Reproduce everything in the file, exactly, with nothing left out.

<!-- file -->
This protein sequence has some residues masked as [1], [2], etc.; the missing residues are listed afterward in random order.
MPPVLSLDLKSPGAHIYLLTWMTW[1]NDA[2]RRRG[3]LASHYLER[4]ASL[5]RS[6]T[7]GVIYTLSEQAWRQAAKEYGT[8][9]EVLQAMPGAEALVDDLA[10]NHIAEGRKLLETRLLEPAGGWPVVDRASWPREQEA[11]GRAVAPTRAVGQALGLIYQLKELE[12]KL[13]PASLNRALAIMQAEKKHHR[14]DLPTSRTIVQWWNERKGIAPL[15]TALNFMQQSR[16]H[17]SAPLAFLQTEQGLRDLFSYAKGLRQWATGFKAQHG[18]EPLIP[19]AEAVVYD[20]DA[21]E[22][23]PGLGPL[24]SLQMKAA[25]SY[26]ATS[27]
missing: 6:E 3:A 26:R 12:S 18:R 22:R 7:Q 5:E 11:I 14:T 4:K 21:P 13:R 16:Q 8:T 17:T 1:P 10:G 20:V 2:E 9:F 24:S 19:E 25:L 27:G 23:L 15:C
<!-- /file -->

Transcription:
This protein sequence has some residues masked as [1], [2], etc.; the missing residues are listed afterward in random order.
MPPVLSLDLKSPGAHIYLLTWMTW[1]NDA[2]RRRG[3]LASHYLER[4]ASL[5]RS[6]T[7]GVIYTLSEQAWRQAAKEYGT[8][9]EVLQAMPGAEALVDDLA[10]NHIAEGRKLLETRLLEPAGGWPVVDRASWPREQEA[11]GRAVAPTRAVGQALGLIYQLKELE[12]KL[13]PASLNRALAIMQAEKKHHR[14]DLPTSRTIVQWWNERKGIAPL[15]TALNFMQQSR[16]H[17]SAPLAFLQTEQGLRDLFSYAKGLRQWATGFKAQHG[18]EPLIP[19]AEAVVYD[20]DA[21]E[22][23]PGLGPL[24]SLQMKAA[25]SY[26]ATS[27]
missing: 6:E 3:A 26:R 12:S 18:R 22:R 7:Q 5:E 11:I 14:T 4:K 21:P 13:R 16:Q 8:T 17:T 1:P 10:G 20:V 2:E 9:F 24:S 19:E 25:L 27:G 23:L 15:C